I was taken ill on the way home from Brownies one day. The Tawny Owl and one of the guides found me and took me home. The next day I was in the Children's hospital in Hackney Road, seriously ill, after an operation. I was there six months. In that time prayers were offered and many visitors came. As I grew better in health I was given wool and encouraged to knit mittens and socks for the babies in the hospital. At Christmas that year I was given a ticket to attend the Lord Mayor's Banquet at the Guild Hall. This was a gift from Hoxton Hall for recovering from a long illness.

There was also a Senior Choir and a Children's Choir. This was usually on Thursday evenings. Mrs Childs arranged this and Irene Stone from Stoke Newington meeting played. In fact, Irene played for all meetings. Her husband, Walter was active in the boys' and mens' clubs. The choir sang once a month for Evening Service and every week at the Children's Meeting on Sunday evening held in the Stewart Hall.

There was a Senior Club "The Quest" run by Ernest and Elise James. It was over 16's, mixed. They ran a programme of many sports, dances, swimming, music and discussion. My sister Marjorie joined.

Sea rangers was started by Florence Bennett and Grace Sturge of Hampstead meeting. My sister Muriel went out with all the rowing boats on local ponds and canals.

Then on Saturday nights the old Music Hall was open for entertainment, local dance troupes and a theatre group. I believe it was about 3p for adults. I cannot remember prices exactly but there was something to pay at the entrance. John Wright and his wife sat and collected money. John was blind but his hearing was excellent. They were Bunhill Fields members.

There were days for each club; bazaars where the workers sold their goods; outings from Sunday School usually to Southend-on-Sea. We used the railway (specially arranged from Shoreditch Station - now closed). Later we had buses to take us to Hastings. The older folk had outings. Brownies and Guides arranged their own treats.

The Hall was open seven days a week for various activities. Hoxton was a very busy market and many of the stall holders either gave time, goods or kept an eye on the building. It was a very poor area and Stanway Street was very overcrowded and rough. Even the police went down this street in twos and threes.

The Queen Mary Hostel next door had a place somewhere in the activities of the hall. At one time out-of-work miners were housed. During the war nurses were housed there.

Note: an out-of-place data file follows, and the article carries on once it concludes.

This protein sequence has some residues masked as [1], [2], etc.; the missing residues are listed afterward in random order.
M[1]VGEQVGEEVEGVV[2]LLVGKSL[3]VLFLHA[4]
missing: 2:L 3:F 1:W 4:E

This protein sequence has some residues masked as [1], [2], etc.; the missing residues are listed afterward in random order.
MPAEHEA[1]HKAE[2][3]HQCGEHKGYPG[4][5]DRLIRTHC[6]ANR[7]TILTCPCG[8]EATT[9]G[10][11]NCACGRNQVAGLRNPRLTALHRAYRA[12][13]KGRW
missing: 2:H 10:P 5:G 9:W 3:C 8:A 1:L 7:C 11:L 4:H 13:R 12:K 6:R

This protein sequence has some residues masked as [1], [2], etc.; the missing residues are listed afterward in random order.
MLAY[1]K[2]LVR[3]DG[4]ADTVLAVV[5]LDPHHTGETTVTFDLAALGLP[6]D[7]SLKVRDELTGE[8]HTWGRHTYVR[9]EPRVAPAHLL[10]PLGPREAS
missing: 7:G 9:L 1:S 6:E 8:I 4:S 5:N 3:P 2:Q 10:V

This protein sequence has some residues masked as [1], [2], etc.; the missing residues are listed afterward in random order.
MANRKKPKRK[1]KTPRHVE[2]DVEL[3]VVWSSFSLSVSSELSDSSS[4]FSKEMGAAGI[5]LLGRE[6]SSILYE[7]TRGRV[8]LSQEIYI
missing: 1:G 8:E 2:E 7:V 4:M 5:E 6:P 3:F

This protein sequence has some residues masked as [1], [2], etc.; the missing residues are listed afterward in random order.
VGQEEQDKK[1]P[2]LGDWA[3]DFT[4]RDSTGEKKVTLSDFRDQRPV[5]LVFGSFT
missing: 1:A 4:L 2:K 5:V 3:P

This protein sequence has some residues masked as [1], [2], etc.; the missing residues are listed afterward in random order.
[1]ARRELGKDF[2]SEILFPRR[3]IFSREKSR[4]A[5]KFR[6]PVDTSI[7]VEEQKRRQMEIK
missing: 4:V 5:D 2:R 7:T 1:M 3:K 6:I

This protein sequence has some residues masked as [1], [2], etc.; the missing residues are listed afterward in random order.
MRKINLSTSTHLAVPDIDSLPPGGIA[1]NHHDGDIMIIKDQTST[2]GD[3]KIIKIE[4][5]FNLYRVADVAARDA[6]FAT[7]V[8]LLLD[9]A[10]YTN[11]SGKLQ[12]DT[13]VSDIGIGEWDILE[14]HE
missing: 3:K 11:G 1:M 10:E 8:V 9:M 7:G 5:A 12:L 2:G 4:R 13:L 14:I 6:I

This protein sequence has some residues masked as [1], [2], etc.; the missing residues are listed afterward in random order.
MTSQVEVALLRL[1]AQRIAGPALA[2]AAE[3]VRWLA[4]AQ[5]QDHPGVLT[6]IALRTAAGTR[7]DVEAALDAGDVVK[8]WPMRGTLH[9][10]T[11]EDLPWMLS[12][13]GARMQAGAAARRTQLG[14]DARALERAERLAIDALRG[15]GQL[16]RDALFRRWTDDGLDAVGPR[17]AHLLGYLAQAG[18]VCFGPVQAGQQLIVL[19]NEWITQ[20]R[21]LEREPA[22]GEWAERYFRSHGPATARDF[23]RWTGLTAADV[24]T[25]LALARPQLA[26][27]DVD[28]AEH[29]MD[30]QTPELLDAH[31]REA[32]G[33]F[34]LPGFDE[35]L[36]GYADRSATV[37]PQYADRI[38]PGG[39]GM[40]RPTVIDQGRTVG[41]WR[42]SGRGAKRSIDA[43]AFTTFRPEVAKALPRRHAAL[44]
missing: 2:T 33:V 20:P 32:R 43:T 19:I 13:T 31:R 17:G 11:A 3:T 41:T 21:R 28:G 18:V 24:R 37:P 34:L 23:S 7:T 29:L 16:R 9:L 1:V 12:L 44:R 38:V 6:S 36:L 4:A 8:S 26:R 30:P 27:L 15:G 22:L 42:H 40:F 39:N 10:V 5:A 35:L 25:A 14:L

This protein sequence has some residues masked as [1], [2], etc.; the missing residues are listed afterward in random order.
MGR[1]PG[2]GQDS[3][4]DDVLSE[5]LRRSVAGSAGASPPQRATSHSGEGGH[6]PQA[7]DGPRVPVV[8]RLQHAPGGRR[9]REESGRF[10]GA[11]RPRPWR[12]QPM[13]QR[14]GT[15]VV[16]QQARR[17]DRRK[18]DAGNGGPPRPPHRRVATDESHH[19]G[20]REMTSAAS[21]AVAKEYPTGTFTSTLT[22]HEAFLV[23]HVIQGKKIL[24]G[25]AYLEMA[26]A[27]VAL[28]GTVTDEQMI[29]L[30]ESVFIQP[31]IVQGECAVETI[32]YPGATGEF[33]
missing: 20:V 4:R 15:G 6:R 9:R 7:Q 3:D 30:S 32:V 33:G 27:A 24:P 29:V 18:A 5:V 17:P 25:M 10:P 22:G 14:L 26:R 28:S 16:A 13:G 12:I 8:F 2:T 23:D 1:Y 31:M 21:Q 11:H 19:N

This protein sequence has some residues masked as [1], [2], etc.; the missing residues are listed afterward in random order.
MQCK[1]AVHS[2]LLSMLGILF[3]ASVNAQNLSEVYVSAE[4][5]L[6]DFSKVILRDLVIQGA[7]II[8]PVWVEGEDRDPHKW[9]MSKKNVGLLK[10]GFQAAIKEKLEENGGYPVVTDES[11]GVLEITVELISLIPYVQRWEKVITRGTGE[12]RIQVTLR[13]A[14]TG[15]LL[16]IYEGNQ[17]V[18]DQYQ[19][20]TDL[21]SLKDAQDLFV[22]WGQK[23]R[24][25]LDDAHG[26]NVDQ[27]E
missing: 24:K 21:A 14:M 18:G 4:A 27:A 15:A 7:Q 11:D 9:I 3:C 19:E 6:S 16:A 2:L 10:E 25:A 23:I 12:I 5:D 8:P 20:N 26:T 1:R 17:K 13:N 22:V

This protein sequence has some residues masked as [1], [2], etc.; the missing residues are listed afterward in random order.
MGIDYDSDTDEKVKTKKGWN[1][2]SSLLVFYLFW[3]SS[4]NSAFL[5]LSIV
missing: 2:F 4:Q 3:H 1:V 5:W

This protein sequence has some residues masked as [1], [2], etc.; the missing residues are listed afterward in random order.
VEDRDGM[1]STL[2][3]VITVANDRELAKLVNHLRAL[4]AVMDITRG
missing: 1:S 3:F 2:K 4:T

In 1940 the air raids started. The young men were called up. Our house was damaged by a land mine, and we went to our aunt's in Wiltshire. We stayed 10 months in Wiltshire. On our return most of the activities at the Hall had closed. Edward Bellamy had gone to Norfolk.

1941. Bombing had eased. So a few of the Hoxton folk got together to start a Sunday School. I was old enough to take an infant class. So with a little help with teaching skills, I had a class of 6 children.

Things generally were improving. Children and parents were coming back from evacuation. We had a school of about 200 children. Then one Sunday events went badly. We were left outside. Nobody had a key. The following week the children and parents were told that we could no longer use the Hall, and the children could go either to Shoreditch Church, St. Anne's or Costers Hall. I went with the children who wanted to go to Costers Hall.

Ernie and I were married at Bunhill Fields meeting House (Yes. In the now Warden's Flat. That floor was used for meetings) on 24.1.1953. We then lived at Greenwood Road until 1966 when we came to South Woodford.

I remained a Sunday School teacher at Costers Hall until 1956, when the Minister changed and Sunday School was to be held in the mornings. Being faithful to our small Bunhill meeting, I had to give up Costers Hall. The same year I became Clerk to Bunhill Fields Meeting. It was a small meeting, so I had to wear many hats. I was also married and still working.

While Bunhill Fields Meeting House was being repaired during the 1970's, our Meeting for Worship was held either in the hostel or Hoxton Hall. Michael Sorenson arranged our use.

I carried on as Clerk for nearly 33 years ending when I was ill and travelling became difficult.